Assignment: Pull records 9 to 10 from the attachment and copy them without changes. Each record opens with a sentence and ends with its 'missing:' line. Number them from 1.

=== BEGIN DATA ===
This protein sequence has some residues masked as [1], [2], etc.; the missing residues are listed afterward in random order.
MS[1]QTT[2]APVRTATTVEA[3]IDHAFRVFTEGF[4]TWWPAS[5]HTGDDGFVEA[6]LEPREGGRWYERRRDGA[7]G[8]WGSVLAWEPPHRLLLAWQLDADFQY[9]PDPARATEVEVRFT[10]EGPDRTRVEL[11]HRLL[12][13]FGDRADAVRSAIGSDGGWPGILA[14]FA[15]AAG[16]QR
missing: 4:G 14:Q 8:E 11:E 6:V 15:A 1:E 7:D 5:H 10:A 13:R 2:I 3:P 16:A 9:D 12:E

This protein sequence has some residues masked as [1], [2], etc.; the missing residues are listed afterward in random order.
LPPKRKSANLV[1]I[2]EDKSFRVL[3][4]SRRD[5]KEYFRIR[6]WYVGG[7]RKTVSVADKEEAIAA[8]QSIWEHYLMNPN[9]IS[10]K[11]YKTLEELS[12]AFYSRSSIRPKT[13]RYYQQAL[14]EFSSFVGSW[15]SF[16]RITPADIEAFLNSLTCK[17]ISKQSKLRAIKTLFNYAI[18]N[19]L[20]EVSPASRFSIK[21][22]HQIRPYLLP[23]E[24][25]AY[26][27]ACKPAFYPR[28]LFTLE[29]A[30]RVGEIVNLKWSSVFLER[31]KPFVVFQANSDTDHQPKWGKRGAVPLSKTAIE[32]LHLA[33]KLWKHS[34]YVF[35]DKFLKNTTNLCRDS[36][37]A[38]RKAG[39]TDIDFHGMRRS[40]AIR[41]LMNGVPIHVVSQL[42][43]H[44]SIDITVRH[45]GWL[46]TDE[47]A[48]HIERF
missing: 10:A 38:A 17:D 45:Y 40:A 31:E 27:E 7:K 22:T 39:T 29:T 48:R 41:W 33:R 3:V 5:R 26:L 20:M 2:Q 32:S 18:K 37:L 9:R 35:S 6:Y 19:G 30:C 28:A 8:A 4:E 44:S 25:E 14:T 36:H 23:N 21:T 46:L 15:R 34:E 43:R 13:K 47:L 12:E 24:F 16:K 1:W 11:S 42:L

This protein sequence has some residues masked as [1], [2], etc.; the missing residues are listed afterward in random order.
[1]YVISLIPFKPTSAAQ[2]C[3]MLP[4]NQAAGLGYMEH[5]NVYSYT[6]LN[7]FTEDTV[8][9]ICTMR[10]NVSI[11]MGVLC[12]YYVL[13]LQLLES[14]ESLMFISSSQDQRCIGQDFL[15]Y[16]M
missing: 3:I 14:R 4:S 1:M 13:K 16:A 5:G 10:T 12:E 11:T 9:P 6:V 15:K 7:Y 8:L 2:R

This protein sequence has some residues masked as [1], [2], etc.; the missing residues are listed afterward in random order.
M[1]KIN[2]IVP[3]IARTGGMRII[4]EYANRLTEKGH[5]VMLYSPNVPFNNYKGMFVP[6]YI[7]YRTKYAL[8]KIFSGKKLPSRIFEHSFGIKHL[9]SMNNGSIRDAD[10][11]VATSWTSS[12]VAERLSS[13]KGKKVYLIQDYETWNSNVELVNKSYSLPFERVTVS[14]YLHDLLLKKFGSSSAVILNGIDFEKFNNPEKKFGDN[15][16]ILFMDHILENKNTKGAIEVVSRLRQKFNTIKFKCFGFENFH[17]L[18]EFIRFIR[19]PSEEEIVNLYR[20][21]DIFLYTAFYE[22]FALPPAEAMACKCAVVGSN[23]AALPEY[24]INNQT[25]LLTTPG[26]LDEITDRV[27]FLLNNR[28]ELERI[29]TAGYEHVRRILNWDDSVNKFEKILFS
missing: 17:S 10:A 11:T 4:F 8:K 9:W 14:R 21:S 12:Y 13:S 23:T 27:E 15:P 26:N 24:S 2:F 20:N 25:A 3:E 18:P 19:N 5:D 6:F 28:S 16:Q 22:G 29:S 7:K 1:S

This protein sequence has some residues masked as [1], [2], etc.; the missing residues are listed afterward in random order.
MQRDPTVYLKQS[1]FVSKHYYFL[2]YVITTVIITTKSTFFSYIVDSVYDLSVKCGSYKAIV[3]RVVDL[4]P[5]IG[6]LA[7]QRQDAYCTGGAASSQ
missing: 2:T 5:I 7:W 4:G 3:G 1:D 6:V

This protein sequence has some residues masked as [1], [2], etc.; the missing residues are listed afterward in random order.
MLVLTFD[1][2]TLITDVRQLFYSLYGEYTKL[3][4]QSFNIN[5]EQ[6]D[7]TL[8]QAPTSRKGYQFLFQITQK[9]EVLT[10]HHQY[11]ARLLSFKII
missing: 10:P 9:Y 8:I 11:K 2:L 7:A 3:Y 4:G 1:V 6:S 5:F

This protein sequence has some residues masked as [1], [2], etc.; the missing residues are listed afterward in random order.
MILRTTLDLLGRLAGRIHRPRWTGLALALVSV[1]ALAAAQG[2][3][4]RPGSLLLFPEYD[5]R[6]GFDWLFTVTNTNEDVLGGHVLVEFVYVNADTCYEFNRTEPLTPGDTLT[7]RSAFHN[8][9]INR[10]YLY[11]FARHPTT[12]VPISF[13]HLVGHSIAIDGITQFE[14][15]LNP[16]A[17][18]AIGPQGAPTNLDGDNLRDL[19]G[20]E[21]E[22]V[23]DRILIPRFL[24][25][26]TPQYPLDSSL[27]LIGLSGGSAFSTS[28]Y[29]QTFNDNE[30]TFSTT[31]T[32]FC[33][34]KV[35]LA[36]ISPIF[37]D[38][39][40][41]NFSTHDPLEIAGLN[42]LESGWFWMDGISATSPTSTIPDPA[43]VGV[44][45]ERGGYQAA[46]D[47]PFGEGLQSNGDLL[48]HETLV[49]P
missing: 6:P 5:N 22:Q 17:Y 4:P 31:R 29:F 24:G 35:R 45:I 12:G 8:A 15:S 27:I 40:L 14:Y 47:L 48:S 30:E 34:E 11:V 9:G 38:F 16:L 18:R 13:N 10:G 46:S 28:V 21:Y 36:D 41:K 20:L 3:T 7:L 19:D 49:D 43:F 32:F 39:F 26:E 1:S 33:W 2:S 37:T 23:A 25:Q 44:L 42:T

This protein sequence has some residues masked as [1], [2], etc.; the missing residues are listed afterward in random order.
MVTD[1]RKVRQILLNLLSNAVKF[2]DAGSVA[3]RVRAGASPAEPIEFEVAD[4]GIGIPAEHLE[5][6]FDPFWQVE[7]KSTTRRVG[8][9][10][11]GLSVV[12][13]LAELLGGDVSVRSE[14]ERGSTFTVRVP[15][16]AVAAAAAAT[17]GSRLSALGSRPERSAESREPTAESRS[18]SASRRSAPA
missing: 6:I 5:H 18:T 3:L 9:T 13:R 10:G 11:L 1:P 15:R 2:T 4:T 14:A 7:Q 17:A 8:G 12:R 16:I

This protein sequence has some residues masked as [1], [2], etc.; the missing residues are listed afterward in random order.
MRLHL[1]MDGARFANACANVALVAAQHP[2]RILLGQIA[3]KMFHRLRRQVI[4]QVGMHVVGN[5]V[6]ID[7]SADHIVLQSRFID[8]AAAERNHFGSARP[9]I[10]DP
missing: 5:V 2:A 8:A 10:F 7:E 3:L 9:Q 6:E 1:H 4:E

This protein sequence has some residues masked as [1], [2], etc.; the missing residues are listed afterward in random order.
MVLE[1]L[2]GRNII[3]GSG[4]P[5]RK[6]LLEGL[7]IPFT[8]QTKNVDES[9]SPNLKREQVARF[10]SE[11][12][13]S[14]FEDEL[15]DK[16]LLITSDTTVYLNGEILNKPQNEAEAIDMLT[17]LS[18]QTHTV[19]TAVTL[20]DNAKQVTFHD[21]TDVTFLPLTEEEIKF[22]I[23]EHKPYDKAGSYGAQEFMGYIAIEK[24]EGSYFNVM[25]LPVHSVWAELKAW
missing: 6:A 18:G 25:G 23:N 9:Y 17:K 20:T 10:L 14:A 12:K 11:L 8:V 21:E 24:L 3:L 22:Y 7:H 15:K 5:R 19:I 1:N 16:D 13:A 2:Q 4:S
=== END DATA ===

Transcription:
This protein sequence has some residues masked as [1], [2], etc.; the missing residues are listed afterward in random order.
MRLHL[1]MDGARFANACANVALVAAQHP[2]RILLGQIA[3]KMFHRLRRQVI[4]QVGMHVVGN[5]V[6]ID[7]SADHIVLQSRFID[8]AAAERNHFGSARP[9]I[10]DP
missing: 5:V 2:A 8:A 10:F 7:E 3:L 9:Q 6:E 1:H 4:E

This protein sequence has some residues masked as [1], [2], etc.; the missing residues are listed afterward in random order.
MVLE[1]L[2]GRNII[3]GSG[4]P[5]RK[6]LLEGL[7]IPFT[8]QTKNVDES[9]SPNLKREQVARF[10]SE[11][12][13]S[14]FEDEL[15]DK[16]LLITSDTTVYLNGEILNKPQNEAEAIDMLT[17]LS[18]QTHTV[19]TAVTL[20]DNAKQVTFHD[21]TDVTFLPLTEEEIKF[22]I[23]EHKPYDKAGSYGAQEFMGYIAIEK[24]EGSYFNVM[25]LPVHSVWAELKAW
missing: 6:A 18:G 25:G 23:N 9:Y 17:K 20:T 10:L 14:A 12:K 11:L 8:V 21:E 24:L 3:L 22:Y 7:H 15:K 5:R 19:I 1:N 16:D 13:A 2:Q 4:S